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Andalusia: the Return of Islam to Europe

Andalusia. Historical places

By Iskander Nabiulin | Islam Magazine / Makhachkala / 2011

There is no way not to fall in love with Andalusia, and the Moors knew where to build their state ...

Anti-Muslim sentiments are rapidly developing in Western Europe today: the media represent Islam as something alien to the European culture, although formerly Islam was really flowering there: Southern Spain had been the most developed country in Europe for eight (VIII - XV) centuries. The Europeans used to come to study in the universities of Andalusia and it is there that such luminaries of theological and philosophical thought as Ibn Arabi, Ibn Rushd and others were born.

Architecture in the times of Moors used to shine with its splendor, and it still remains an object of tourist attraction. Our correspondent visited modern Andalusia and got acquainted with the cultural heritage of the Moors and the life of today's Spanish Muslims.


Today, the tourists' attention is riveted on the two cities of the Moorish era: Granada and Cordoba. It turned out that Granada became the main point of my sojourn in Andalusia.
Granada is situated in a picturesque location at the foot of the Sierra Nevada, near the Mediterranean coast. The city's population is about 400 thousand. I came to Granada from Barcelona, a cold place for a Muslim heart, and the city impressed me quite differently – this is another Spain, indeed. Although five centuries have passed since the end of the Reconquista, but the cultural influence of the Moors can still be seen today: in the architecture, clothing, everyday life.

Symbolically, Granada lies on the border between Western and Eastern civilizations, and the atmosphere of the Orient runs through the city. This is true to even larger extent in the historic city center – in the old Moorish area of Albayzin. Narrow random streets with specific architecture, smell of oriental incense from Arab shops and cafes – everything here reminds of a Moorish past. The area is located on a hill opposite to the Alhambra - the palace of the emirs of Granada. Therefore, many tourists walk up here to enjoy the wonderful views of the Alhambra itself, snow-capped Sierra Nevada and the colorful sunset over the city.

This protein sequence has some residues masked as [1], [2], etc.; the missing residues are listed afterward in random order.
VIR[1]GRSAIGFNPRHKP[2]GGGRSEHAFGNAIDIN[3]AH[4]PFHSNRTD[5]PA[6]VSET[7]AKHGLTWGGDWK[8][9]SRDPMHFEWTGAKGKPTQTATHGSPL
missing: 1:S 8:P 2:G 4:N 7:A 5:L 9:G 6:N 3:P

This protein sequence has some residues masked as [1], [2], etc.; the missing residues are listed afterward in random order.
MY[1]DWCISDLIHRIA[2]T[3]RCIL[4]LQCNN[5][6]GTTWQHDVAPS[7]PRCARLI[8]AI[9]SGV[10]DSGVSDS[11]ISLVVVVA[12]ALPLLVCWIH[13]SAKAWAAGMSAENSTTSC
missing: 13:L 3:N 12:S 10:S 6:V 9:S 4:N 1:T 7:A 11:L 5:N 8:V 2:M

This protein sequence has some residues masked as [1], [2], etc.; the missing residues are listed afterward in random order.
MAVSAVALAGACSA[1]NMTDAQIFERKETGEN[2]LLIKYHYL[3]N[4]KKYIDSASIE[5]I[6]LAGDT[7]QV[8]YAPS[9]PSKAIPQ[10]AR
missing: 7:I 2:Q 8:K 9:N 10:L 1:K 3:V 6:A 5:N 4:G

Numerous expatriate Moroccans tint the area with the Oriental spirit. Apart from them, lots of hippies and Rastafarians can be met here, who create an atmosphere of freedom and ease.

The main attraction of Granada is the Alhambra palace complex on the hill at the foot of the Sierra Nevada. The palace, which also served as a fortress, was built in the XIV century by the representatives of the last dynasty of the Moorish emirs of Andalusia. It reflects the tradition of the late Moorish architecture and their culture. Today, the Alhambra is one of the main sights of Spain, attracting thousands of tourists, and is a reminder of the country's Muslim past. Later on, Christian emirs used to make small alterations to the shape of the complex, but the foundation laid by the Moors, has been preserved to this day. The walls of the fortress are of the red colour, this is where the name "al-hamra", “red” in Arabic, comes from. One should walk up to the walls of the Alcazaba fortification, where he can enjoy the city views, or visit the Nasrid Palace. While a little above is the Generalife - a garden complex of the Moorish emirs with colorful fountains.

Muslim community of Granada

Today, Granada is a city where the largest Muslim community of Spain lives. Formed in the last couple of decades, it has been a powerful source of Da'wah and has been attracting new Muslim converts from Spain as well as from the other countries. The city is also a home to quite a large number of immigrants - Muslims from Northern and Western Africa.

In the summer of 2003, Granada saw the opening of a mosque, the first in Andalusia over the past 500 years, and built with the financial help of the Spaniards who embraced Islam. The mosque is located in the Albayzin district of the city. It features a beautiful garden with fountains, made in a classic Andalusian style – anyone may come here to have a rest. As local Muslims note, Granada mosque symbolizes the return of Islam to Western Europe and highlights the topicality of the message of the Prophet Muhammad (pbuh) for the modern world.

The Centre for Islamic Studies, which holds the courses on the foundations of Islam and the Arabic language, functions under the mosque. There is a rich library with books in Spanish, English and Arabic languages. A newspaper is published bimonthly which covers the life of Muslims in Spain and Europe. During the Muslim holidays and the month of Ramadan, the believers carry out multiple activities aimed to attract the attention of local people to Islam. The mosque and the center are open to anyone interested in Islam.